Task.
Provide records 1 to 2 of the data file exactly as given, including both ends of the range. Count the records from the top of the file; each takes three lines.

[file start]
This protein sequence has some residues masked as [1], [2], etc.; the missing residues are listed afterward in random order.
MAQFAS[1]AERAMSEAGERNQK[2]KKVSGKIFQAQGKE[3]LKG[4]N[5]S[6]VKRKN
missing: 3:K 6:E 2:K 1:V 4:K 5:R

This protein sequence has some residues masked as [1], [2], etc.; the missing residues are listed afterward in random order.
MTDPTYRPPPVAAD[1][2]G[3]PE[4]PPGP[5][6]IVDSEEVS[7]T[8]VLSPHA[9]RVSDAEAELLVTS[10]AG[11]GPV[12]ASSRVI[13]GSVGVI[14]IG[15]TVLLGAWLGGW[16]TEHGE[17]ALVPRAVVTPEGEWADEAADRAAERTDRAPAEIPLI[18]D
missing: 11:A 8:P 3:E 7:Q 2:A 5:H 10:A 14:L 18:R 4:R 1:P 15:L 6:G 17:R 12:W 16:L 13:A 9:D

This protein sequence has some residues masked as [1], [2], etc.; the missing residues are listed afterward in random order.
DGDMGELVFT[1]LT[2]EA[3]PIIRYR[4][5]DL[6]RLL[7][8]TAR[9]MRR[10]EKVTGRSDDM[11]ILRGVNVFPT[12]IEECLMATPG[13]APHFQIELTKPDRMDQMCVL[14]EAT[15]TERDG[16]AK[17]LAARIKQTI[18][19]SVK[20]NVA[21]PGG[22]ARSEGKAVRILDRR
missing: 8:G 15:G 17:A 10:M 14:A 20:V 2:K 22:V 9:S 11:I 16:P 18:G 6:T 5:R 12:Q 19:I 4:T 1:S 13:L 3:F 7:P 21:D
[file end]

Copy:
This protein sequence has some residues masked as [1], [2], etc.; the missing residues are listed afterward in random order.
MAQFAS[1]AERAMSEAGERNQK[2]KKVSGKIFQAQGKE[3]LKG[4]N[5]S[6]VKRKN
missing: 3:K 6:E 2:K 1:V 4:K 5:R

This protein sequence has some residues masked as [1], [2], etc.; the missing residues are listed afterward in random order.
MTDPTYRPPPVAAD[1][2]G[3]PE[4]PPGP[5][6]IVDSEEVS[7]T[8]VLSPHA[9]RVSDAEAELLVTS[10]AG[11]GPV[12]ASSRVI[13]GSVGVI[14]IG[15]TVLLGAWLGGW[16]TEHGE[17]ALVPRAVVTPEGEWADEAADRAAERTDRAPAEIPLI[18]D
missing: 11:A 8:P 3:E 7:Q 2:A 5:H 10:A 14:L 18:R 4:R 1:P 15:L 6:G 17:R 12:W 16:L 13:A 9:D